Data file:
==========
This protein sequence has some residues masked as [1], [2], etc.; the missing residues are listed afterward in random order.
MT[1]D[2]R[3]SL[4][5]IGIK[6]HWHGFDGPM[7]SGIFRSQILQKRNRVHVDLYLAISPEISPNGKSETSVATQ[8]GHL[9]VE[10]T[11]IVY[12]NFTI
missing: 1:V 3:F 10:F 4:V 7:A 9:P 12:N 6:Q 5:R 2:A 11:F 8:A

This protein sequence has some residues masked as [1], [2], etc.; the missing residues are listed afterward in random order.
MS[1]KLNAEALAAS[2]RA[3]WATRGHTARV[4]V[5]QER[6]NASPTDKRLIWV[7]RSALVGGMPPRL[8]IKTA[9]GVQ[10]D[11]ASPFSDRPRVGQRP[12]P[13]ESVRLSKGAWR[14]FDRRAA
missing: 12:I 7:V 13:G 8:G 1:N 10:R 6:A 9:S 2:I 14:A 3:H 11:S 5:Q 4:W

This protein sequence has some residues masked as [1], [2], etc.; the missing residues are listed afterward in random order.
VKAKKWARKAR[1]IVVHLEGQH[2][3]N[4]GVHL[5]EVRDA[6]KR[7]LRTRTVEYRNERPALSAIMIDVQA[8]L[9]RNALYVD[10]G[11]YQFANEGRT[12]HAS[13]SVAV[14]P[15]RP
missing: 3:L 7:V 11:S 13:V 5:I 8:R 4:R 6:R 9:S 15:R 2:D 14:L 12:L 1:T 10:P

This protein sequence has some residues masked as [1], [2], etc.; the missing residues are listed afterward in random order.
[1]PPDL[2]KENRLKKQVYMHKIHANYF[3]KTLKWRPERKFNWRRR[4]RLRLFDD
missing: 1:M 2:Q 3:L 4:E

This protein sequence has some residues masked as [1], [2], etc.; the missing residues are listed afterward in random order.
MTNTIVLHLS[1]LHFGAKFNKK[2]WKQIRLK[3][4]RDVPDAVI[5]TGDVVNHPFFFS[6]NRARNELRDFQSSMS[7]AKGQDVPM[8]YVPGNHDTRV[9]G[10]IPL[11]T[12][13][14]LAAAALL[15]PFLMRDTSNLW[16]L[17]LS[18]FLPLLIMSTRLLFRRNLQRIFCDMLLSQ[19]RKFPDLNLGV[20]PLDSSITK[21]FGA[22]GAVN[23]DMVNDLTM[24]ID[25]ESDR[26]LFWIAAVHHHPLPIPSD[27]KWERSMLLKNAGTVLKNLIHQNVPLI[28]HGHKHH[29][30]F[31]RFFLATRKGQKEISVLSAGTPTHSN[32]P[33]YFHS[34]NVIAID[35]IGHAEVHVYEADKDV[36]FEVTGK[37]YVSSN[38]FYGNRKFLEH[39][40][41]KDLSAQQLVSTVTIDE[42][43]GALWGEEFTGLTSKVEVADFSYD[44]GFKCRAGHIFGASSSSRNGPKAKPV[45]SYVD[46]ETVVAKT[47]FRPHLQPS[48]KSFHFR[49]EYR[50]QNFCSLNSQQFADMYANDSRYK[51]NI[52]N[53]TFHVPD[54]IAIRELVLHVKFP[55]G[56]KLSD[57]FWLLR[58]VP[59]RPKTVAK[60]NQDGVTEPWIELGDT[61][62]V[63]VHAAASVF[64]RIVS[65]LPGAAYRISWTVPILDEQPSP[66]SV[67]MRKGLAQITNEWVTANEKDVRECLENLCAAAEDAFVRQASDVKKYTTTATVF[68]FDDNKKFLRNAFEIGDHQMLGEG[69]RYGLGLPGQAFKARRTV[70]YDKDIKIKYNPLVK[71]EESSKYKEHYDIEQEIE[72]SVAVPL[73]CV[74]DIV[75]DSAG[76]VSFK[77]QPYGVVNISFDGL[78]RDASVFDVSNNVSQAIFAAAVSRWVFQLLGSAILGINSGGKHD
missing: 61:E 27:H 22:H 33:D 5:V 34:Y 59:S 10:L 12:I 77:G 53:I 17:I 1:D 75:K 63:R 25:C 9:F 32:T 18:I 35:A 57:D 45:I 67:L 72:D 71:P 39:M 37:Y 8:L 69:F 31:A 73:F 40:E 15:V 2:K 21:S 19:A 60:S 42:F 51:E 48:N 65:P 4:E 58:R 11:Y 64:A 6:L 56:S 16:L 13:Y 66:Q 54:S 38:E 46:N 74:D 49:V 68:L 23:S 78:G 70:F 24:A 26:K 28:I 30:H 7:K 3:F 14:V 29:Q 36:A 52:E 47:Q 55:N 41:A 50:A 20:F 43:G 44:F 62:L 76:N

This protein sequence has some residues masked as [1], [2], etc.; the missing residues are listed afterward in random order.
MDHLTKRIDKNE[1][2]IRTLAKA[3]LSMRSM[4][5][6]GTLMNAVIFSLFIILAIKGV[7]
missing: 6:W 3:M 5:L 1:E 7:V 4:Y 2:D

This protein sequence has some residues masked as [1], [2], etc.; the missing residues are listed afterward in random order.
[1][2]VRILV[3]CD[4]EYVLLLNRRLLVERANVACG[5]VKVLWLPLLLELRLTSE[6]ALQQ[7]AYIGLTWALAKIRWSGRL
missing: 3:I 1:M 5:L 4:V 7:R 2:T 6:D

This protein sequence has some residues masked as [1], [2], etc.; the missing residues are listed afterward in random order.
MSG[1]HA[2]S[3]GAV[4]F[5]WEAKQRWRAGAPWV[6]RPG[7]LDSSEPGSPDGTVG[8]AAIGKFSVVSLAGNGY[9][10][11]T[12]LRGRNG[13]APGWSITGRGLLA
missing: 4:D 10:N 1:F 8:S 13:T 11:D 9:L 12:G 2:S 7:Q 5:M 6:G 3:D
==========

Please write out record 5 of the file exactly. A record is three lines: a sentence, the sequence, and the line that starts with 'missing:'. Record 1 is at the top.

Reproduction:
This protein sequence has some residues masked as [1], [2], etc.; the missing residues are listed afterward in random order.
MTNTIVLHLS[1]LHFGAKFNKK[2]WKQIRLK[3][4]RDVPDAVI[5]TGDVVNHPFFFS[6]NRARNELRDFQSSMS[7]AKGQDVPM[8]YVPGNHDTRV[9]G[10]IPL[11]T[12][13][14]LAAAALL[15]PFLMRDTSNLW[16]L[17]LS[18]FLPLLIMSTRLLFRRNLQRIFCDMLLSQ[19]RKFPDLNLGV[20]PLDSSITK[21]FGA[22]GAVN[23]DMVNDLTM[24]ID[25]ESDR[26]LFWIAAVHHHPLPIPSD[27]KWERSMLLKNAGTVLKNLIHQNVPLI[28]HGHKHH[29][30]F[31]RFFLATRKGQKEISVLSAGTPTHSN[32]P[33]YFHS[34]NVIAID[35]IGHAEVHVYEADKDV[36]FEVTGK[37]YVSSN[38]FYGNRKFLEH[39][40][41]KDLSAQQLVSTVTIDE[42][43]GALWGEEFTGLTSKVEVADFSYD[44]GFKCRAGHIFGASSSSRNGPKAKPV[45]SYVD[46]ETVVAKT[47]FRPHLQPS[48]KSFHFR[49]EYR[50]QNFCSLNSQQFADMYANDSRYK[51]NI[52]N[53]TFHVPD[54]IAIRELVLHVKFP[55]G[56]KLSD[57]FWLLR[58]VP[59]RPKTVAK[60]NQDGVTEPWIELGDT[61][62]V[63]VHAAASVF[64]RIVS[65]LPGAAYRISWTVPILDEQPSP[66]SV[67]MRKGLAQITNEWVTANEKDVRECLENLCAAAEDAFVRQASDVKKYTTTATVF[68]FDDNKKFLRNAFEIGDHQMLGEG[69]RYGLGLPGQAFKARRTV[70]YDKDIKIKYNPLVK[71]EESSKYKEHYDIEQEIE[72]SVAVPL[73]CV[74]DIV[75]DSAG[76]VSFK[77]QPYGVVNISFDGL[78]RDASVFDVSNNVSQAIFAAAVSRWVFQLLGSAILGINSGGKHD
missing: 61:E 27:H 22:H 33:D 5:V 34:Y 59:S 10:L 12:I 77:G 53:I 17:I 1:D 75:K 63:R 25:C 9:F 32:T 18:I 35:A 57:D 45:I 67:L 72:D 71:P 39:M 37:Y 8:L 69:F 31:A 73:F 40:E 15:V 2:K 21:S 19:A 60:S 42:F 51:E 48:N 65:P 4:E 58:R 11:Y 64:A 6:L 56:S 16:L 13:Y 66:Q 54:S 38:E 46:N 74:D 49:V 68:L 23:S 78:G 70:F 24:A 26:K 28:I 30:H 7:K 3:F 14:V 29:Q 36:A 52:E 47:Q 55:N 41:A 50:A 20:F 43:G 44:F 62:L 76:N